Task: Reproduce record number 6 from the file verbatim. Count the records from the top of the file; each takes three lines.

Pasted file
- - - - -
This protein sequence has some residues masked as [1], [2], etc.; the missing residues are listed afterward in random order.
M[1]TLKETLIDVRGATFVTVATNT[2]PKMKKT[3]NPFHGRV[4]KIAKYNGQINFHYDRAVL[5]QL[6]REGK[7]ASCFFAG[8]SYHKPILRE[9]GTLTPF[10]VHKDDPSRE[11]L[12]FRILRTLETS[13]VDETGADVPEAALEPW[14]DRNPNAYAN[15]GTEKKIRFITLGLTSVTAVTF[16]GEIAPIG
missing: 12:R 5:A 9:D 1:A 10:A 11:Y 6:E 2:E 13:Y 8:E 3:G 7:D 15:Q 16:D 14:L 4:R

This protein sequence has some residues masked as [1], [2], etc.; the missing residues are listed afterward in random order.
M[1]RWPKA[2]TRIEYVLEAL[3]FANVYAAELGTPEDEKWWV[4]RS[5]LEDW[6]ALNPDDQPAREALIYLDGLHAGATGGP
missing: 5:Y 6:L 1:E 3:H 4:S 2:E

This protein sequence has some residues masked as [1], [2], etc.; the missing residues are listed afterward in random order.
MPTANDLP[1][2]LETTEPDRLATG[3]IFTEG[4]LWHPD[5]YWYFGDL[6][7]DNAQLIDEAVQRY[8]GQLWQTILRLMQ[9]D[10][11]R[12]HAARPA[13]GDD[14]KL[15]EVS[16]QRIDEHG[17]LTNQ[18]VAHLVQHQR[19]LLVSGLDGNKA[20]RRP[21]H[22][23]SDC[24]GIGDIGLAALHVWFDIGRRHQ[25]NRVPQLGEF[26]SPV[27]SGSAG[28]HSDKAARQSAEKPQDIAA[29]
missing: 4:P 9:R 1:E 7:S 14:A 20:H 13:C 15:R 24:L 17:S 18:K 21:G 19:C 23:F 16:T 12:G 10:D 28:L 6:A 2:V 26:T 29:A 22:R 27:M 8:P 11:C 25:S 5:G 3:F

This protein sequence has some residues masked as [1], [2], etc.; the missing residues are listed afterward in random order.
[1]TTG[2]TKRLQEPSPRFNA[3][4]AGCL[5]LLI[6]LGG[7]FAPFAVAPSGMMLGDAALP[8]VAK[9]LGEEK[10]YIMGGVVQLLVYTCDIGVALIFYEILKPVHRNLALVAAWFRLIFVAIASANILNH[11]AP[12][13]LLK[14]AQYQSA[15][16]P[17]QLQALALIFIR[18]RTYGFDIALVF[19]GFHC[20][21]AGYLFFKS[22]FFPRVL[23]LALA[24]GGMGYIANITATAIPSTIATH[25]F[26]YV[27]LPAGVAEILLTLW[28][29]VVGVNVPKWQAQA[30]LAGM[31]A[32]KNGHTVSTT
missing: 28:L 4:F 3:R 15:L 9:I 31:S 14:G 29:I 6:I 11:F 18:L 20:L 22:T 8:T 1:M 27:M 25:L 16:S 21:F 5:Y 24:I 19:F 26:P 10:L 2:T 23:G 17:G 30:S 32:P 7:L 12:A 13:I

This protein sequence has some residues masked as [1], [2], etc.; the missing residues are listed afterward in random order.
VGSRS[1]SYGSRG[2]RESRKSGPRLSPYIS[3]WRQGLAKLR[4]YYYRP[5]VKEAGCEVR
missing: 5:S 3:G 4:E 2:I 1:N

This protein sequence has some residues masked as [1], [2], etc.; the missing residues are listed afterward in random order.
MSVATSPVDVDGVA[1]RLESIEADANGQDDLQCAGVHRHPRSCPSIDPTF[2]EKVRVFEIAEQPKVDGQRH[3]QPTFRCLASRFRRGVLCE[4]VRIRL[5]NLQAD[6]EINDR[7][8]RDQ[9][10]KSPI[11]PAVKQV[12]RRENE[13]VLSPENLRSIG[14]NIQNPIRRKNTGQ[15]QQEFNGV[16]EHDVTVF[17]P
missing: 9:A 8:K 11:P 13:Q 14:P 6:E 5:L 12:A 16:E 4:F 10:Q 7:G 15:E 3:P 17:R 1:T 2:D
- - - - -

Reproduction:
This protein sequence has some residues masked as [1], [2], etc.; the missing residues are listed afterward in random order.
MSVATSPVDVDGVA[1]RLESIEADANGQDDLQCAGVHRHPRSCPSIDPTF[2]EKVRVFEIAEQPKVDGQRH[3]QPTFRCLASRFRRGVLCE[4]VRIRL[5]NLQAD[6]EINDR[7][8]RDQ[9][10]KSPI[11]PAVKQV[12]RRENE[13]VLSPENLRSIG[14]NIQNPIRRKNTGQ[15]QQEFNGV[16]EHDVTVF[17]P
missing: 9:A 8:K 11:P 13:Q 14:P 6:E 5:L 12:A 16:E 4:F 10:Q 7:G 15:E 3:P 17:R 1:T 2:D